May 2008 Archives

http://www.nytimes.com/2007/10/19/world/asia/19sumo.html?_r=1&oref=slogin

Sumo is one of Japan's most ancient traditions; if the members of the professional sumo community aren't able to gracefully maintain and adapt to the modern world, in the context of their own culture and country, what hope do Westerners have of preserving koryu transmissions? I'm not without hope (otherwise I'd never be doing what I do), but realistically, the size of the windmill keeps growing, while my lance keeps getting shorter and my horse punier. But I'll keep dreaming that impossible dream...

You Walk Wrong

I don't know about you, but I don't wear shoes all that often. Having lived in Japan, it's easy to abandon shoes inside the house. Obviously, I don't wear shoes in the dojo. In fact, I never have really liked shoes (it being, admittedly, quite difficult to find shoes to fit my feet properly). Now, after reading Adam Sternbergh's article "You Walk Wrong," I understand better why.

Most beginners come to our dojo--even those with extensive martial arts experience--unable to walk properly. The feet don't connect up through ankles and knees to the hips to allow for a natural stride. Since the best martial arts are all based around using our bipedal body efficiently, this results in a substantial initial roadblock. It simply isn't possible to learn to swing a stick effectively until you have learned to walk.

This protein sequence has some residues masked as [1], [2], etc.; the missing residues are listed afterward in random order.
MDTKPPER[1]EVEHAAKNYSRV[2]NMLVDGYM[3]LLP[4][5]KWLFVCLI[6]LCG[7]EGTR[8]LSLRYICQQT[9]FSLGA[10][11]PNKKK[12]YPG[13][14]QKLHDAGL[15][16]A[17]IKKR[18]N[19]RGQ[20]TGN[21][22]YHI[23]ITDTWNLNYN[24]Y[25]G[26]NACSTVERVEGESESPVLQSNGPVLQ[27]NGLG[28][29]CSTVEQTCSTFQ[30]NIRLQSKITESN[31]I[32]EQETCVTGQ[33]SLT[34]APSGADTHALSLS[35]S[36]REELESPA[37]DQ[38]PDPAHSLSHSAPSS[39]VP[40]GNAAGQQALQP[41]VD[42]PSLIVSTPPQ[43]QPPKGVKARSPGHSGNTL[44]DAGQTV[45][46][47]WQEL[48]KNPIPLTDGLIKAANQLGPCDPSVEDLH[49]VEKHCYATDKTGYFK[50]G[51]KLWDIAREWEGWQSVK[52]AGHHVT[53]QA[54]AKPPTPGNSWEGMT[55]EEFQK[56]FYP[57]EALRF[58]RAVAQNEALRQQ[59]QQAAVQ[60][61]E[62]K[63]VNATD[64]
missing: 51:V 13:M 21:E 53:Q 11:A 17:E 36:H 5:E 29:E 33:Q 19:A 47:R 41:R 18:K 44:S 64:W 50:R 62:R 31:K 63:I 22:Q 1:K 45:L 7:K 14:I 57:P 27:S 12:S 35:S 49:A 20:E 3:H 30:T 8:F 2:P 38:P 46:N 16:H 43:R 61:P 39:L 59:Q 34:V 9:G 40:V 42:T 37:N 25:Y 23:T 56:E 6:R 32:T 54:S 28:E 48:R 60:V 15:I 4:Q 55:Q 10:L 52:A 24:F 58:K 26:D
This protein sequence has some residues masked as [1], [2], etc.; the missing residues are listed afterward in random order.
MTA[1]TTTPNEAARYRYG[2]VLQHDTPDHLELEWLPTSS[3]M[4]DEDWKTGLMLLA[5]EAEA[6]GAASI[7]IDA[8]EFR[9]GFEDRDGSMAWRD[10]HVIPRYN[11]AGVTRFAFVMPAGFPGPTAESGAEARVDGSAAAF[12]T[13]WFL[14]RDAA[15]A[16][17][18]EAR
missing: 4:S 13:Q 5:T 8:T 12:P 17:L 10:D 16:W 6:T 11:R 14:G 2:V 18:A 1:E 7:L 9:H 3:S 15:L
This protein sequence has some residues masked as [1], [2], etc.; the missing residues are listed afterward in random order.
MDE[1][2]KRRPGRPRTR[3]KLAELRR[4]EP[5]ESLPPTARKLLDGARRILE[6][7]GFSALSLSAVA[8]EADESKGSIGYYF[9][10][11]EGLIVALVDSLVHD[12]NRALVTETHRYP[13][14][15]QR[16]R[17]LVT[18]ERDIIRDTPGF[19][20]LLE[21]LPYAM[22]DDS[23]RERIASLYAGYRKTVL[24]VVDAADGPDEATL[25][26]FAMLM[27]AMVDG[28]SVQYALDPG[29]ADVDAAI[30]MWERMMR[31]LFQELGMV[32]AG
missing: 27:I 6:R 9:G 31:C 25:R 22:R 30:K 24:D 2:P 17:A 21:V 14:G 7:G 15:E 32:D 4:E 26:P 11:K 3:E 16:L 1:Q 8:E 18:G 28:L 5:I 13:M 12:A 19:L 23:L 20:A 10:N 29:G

But why were folks in New Jersey having so many difficulties learning what we all thought we had learned back when we were yearlings? I couldn't recall my fellow students in Japan moving with such awkwardness. I've always attributed their more integrated and centered walking to the fact that many were raised sitting on the floor, which increases joint flexibility and hip strength (it would be interesting to see what the current crop of Japanese koryu students are doing--many young people today are raised in houses with chairs). But I think the prevalence of shoes in our modern Western culture is also part of the puzzle (not that the Japanese would be caught dead barefoot outdoors, but they do spend a lot of time with their shoes off).

So, if you are looking for ways to improve your training and you haven't done any barefoot walking lately, I urge you to try. Pay attention and feel how your foot is connecting with the ground and the motions you go through to keep balanced with one leg striding out in front of the other. You might find yourself wanting to try some of the new shoe types Sternbergh profiles in his article. I know I'll be looking into them!

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